Is coffee really bad for your skin?

August 5, 2012 / 2:06 pm

First off, I should admit, I am a coffee junkie. Not only do I love it; the taste, the smell, the ritual; most days I can’t function without it. I start the day with 1-2 cups of French Press then continue with an afternoon latte.

I know skin care professionals that force their clients to cut back or eliminate coffee from their diet for the sake of their skin but I am not one of them! A few weeks ago, I started to wonder, is coffee really bad for your skin? I know caffeine causes dehydration, I try to work an additional 8 ounces of water into my day for each cup of coffee I consume to balance this effect. When applied topically, coffee berries are a potent antioxidant and beneficial for healthy skin. Caffeine dehydrates skin cells by energizing them, causing them to release sodium, potassium and water, which makes skin appear smoother so it is often use in cellulite treatments and eye creams.

Ground coffee beans can be added to an oil base to make a natural body scrub that also reduces the appearance of cellulite. Try this simple scrub at home with your leftover coffee grounds:

Coffee Body Scrub

  • 2 cups leftover coffee grounds
  • 1/2 cup brown sugar
  • 1 tablespoon Jojoba Oil

Mix all items together in a bowl.
Apply liberally to your body while bathing or showering concentrating on rough patches and bumpy skin. Rinse well.

Recent research has shown coffee might have skin cancer-preventing properties; an experiment performed on mice showed that, when combined with exercise, caffeine boosted the mice’s natural defenses against UV rays by an unbelievable 400%. The evidence examined in this particular experiment is a process called apoptosis, by which the body gets rid of damaged and cancerous cells by killing them off. Researchers in Seattle performed a similar experiment, on cultured human skin cells; after placing the cells in a caffeine bath and exposing them to UV rays, they found that the caffeine killed the cells that had been damaged. There’s a very real possibility that caffeine in coffee might prevent the spread of skin cancer by killing damaged cells before they have a chance to become cancerous.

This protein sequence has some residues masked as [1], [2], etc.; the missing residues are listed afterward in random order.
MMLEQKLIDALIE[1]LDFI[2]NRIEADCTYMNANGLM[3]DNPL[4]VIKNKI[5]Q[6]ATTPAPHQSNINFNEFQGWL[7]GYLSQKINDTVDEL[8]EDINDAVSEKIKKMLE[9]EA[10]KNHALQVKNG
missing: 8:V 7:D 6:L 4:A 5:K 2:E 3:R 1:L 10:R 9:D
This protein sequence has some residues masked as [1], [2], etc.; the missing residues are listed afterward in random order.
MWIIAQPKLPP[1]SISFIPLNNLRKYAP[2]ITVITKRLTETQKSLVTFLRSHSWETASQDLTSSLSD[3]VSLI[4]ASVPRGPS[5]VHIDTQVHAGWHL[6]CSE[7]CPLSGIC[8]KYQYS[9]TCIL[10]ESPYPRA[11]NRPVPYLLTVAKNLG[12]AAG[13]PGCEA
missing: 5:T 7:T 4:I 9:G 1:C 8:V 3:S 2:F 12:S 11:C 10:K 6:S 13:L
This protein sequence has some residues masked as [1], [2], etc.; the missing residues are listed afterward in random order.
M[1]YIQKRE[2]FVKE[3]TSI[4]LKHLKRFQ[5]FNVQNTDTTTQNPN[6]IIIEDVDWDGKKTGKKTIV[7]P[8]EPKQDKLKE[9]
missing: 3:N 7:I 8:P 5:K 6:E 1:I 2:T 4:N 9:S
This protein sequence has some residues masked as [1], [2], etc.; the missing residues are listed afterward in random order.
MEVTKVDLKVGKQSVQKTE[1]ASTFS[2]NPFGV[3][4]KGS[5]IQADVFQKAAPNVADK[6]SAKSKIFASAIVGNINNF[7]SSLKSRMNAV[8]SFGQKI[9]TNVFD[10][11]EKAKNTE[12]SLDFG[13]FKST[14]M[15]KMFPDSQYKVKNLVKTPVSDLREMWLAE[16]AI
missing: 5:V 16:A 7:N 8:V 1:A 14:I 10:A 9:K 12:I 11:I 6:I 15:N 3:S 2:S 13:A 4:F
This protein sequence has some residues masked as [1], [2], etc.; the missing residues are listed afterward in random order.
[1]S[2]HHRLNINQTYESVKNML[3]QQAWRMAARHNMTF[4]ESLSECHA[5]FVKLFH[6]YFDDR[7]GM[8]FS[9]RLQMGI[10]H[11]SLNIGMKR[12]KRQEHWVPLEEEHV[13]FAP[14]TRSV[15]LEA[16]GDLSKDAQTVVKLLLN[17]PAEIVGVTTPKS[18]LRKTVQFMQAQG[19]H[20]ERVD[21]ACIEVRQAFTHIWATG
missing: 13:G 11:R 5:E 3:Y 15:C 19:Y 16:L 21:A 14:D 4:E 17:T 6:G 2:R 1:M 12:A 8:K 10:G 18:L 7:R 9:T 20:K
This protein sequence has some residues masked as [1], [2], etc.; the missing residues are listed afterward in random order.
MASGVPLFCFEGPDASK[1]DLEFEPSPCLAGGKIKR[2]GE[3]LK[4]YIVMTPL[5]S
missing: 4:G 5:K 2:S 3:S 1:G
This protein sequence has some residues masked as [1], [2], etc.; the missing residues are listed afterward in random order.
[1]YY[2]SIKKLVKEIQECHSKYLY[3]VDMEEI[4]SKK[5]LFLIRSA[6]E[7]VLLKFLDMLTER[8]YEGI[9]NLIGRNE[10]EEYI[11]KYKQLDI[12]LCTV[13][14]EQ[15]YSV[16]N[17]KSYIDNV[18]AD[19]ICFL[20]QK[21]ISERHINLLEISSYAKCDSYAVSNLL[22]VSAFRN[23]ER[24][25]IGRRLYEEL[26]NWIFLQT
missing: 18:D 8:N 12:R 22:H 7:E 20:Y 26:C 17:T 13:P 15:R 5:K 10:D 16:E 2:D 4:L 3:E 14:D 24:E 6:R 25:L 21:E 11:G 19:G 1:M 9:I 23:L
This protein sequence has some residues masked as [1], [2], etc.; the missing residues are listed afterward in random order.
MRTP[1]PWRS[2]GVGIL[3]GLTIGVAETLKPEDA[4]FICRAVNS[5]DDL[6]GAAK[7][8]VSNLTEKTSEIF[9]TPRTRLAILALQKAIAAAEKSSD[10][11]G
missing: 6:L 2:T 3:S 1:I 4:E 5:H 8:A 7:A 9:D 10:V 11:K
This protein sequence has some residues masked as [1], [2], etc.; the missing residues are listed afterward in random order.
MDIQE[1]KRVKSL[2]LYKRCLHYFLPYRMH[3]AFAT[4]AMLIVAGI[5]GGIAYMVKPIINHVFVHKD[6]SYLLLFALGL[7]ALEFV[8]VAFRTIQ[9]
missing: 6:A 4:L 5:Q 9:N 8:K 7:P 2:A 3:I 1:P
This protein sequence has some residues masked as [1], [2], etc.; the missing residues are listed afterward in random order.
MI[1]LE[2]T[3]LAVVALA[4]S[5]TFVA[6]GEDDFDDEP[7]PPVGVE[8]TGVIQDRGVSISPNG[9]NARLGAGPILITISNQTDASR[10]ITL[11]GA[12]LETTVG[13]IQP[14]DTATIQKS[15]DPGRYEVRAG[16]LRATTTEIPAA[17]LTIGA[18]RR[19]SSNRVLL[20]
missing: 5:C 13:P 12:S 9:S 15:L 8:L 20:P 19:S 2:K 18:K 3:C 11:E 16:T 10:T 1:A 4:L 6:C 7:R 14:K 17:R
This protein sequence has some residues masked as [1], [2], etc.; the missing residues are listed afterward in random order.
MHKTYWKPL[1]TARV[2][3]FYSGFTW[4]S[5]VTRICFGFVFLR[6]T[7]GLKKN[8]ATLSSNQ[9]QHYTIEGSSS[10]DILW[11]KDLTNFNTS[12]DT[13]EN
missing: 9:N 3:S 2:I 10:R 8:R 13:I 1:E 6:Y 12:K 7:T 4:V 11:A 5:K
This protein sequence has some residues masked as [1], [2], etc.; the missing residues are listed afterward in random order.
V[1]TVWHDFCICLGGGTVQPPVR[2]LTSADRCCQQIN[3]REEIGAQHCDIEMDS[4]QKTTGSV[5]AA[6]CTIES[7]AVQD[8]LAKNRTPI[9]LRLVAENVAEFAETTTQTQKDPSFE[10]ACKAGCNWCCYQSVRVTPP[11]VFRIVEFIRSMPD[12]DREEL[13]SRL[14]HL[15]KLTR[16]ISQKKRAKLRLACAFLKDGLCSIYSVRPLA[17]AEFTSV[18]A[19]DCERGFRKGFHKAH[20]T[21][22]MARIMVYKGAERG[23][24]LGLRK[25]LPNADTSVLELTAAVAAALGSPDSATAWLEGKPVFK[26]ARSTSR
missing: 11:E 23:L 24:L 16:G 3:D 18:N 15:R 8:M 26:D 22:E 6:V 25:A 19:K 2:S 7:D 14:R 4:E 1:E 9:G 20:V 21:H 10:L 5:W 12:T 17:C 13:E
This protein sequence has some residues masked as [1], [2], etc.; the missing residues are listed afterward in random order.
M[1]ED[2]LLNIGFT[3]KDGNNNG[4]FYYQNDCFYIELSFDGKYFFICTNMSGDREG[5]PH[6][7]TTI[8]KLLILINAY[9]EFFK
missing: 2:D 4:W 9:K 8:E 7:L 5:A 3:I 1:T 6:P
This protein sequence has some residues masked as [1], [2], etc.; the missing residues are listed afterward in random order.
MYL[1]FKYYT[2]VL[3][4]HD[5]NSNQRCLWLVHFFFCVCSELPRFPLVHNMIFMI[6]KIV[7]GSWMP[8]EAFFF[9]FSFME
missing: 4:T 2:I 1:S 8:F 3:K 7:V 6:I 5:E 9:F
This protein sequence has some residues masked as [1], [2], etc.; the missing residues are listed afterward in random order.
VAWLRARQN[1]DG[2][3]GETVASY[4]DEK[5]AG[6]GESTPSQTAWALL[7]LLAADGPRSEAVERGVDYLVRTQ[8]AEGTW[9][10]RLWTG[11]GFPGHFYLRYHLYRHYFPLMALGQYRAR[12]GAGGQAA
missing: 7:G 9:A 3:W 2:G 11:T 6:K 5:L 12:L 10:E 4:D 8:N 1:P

Caffeine does have a negative effect on severe acne, increasing the swelling and severity of cysts. The physiological reaction is described in detail here but even this article goes on to say that moderate coffee consumption as part of a balanced diet is not going to cause acne.

Here’s what Dr Weil recently said on the subject of coffee consumption.

All things considered, I refuse to give up my coffee habit, it isn’t harming my skin and may, in fact, be keeping me healthier in the long run.

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